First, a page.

DIY

How to make a cheap kitchen island

A kitchen island has many benefits as it provides extra preparation room for cooking, storage and even a space for dining if you choose. However, if it is I poorly planned it will be a nuisance rather than a plus. You must look at the space you have before deciding to build or buy an island. An island must have 3ft to 4ft clearance space around it so that you can move freely. Make sure that you can open drawers, cupboards, and oven doors comfortably around it as well. See 5 design tips for an efficient kitchen. We chose to do a wooden frame instead of concrete so the island can be movable.

1. Buy frame materials

We bought these at the local hardware:

1.5 inch screws
One 12ft length of 2”x4” wood
Two 12ft length of 1”x3” wood
One 12ft length of 1”x4” wood
One sheet of 1.5” ply

2. Choose island size

I decided on a 5’x3’ island because it left 3′-4’ on the sides. I am a bit taller than average so my island may be a little higher than standard. Pretend to cut vegetables or roll out a roti in the air and see what island height suits you best.

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3. Cut wood

We cut the wood with a saw for our frame to 28″x48″ rectangles although we want a 36″x60″ island. Do not cut the wood the exact length of the island that you want. You need to cut it shorter to account for the overhang. I strongly suggest having an overhang and not building the counter flush to the sides of the island because it will be easier for clean-up after preparing food. Screw the pieces together using a screwdriver. Cut the ply for the island table top to fit flush on the frame. The top is next to the frame in the photo below:

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4. Install countertop

You can buy a countertop to fit on the frame. However countertops are really expensive depending on the material and patterns. As a cheaper option, I chose three 36″‘x18″ thick Italian Porcelain tiles. I have cream porcelain tiles on my countertops so I chose the same for my island. However, if you want your island to be in the focal point of your kitchen as it in the centre you can choose a differently coloured tile. Also, if you are on a strict budget you can get really cheap ceramic tiles.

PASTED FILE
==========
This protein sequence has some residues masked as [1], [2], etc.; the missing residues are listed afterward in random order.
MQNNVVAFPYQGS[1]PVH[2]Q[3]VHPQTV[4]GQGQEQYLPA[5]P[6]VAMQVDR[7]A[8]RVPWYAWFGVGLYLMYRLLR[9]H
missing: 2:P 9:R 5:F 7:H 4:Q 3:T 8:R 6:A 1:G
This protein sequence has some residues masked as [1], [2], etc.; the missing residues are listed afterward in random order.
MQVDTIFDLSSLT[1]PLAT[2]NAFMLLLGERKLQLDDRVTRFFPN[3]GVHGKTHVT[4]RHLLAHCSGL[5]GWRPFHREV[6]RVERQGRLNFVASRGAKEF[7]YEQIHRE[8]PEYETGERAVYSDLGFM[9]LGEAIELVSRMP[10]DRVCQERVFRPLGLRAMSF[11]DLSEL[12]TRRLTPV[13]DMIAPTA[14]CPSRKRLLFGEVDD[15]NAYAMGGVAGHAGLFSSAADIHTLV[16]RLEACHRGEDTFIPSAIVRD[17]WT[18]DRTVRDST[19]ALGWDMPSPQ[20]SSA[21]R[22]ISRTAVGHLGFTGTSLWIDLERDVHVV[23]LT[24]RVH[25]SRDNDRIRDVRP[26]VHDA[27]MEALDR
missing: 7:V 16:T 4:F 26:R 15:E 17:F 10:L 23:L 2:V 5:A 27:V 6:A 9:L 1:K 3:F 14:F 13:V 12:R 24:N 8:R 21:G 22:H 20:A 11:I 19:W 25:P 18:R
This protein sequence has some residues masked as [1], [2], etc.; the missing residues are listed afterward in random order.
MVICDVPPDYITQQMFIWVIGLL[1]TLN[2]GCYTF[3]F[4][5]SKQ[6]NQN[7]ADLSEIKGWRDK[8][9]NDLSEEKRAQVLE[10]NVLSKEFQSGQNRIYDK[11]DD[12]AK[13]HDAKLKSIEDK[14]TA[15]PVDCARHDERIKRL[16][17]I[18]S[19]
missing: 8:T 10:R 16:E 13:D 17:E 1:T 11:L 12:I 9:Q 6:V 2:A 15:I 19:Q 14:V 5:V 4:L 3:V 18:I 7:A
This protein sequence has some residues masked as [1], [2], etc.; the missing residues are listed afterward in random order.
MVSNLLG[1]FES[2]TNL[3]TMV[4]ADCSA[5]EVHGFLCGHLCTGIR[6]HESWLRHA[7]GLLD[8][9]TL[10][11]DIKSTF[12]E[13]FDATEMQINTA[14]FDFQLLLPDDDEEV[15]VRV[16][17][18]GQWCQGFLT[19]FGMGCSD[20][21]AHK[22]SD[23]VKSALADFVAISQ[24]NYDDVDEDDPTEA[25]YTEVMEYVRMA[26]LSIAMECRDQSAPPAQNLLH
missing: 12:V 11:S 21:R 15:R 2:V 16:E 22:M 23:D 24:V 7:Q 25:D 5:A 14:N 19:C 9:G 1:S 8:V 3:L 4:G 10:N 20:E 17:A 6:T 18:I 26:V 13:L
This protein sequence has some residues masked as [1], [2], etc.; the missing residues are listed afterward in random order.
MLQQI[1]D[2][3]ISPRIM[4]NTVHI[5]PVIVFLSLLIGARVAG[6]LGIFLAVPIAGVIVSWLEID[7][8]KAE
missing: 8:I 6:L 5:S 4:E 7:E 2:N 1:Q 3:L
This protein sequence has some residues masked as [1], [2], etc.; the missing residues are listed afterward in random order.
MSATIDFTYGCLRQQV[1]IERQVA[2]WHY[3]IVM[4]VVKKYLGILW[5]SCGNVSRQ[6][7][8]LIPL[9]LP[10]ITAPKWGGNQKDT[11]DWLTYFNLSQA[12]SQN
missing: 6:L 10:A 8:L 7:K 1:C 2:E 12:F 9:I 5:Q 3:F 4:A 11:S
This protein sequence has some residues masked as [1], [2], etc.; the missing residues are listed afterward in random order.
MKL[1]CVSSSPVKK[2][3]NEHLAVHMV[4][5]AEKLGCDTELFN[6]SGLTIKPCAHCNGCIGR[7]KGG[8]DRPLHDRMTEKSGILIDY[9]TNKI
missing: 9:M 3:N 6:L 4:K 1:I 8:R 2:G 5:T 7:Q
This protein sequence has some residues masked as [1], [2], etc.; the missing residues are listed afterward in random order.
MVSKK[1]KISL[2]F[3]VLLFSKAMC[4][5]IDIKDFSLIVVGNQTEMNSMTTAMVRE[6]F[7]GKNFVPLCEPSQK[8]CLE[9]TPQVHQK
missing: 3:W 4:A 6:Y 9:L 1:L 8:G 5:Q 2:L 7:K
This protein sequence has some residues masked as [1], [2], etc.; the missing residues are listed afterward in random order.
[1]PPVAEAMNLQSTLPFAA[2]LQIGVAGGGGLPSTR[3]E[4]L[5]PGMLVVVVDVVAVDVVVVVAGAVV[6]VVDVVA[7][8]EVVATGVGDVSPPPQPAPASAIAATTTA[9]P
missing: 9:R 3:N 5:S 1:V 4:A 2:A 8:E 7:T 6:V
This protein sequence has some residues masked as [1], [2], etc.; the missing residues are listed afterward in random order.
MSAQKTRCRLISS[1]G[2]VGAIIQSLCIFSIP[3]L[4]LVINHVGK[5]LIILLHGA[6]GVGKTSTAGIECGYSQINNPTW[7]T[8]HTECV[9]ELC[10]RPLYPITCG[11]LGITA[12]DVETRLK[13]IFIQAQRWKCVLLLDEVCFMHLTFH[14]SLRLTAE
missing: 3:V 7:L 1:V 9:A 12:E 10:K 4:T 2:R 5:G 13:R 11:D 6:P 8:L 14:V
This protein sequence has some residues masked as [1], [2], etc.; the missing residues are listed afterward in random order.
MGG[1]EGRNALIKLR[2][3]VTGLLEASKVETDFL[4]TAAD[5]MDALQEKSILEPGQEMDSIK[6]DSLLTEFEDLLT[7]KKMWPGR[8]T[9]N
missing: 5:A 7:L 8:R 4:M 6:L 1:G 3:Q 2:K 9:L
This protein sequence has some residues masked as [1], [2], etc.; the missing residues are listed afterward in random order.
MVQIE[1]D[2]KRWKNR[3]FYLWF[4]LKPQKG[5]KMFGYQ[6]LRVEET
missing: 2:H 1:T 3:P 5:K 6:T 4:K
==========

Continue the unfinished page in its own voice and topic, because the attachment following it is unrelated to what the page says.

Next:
A wooden frame tends to flex as opposed to a concrete, so we used Multibond to act like thinset to glue the tiles. I bought the Multibond in the local hardware. You simply take the paste and dump in on the surface, then take a notched trowel and spread it evenly. Avoid touching the Multibond. It burnt my fingertips! When it is evenly spread, carefully take the tile and rest it on the Multibond in the place you want it and press down. The edges will ooze the excess Multibond when you press down so take a tool and clean it up like in the third photo below:

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The thick porcelain tiles has sharp edges so we needed to put a border. We sanded down a piece of wood and varnished it. My husband screwed it to the island frame so it will protect us from the sharp tile edge.

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5. Add storage space

To maximise your storage space you can add drawers and cupboards to the island. My husband builds them so I will do another post on how he does that job. I decided to only put storage on one side and probably two bar stools on the other in the future because my husband’s niece likes to be in the kitchen and watch us cook.

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6. Varnish

I varnished the wood on the island with dark oak stain.

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7. Screw on the handles

These handles are modern and fashionable right now and I bought them for cheap in a hardware. If you are interested in finding out where I bought them feel free to message me.

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8. Admire

When you are finished screwing on the handles, step back and admire your hard work 🙂

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Share your thoughts!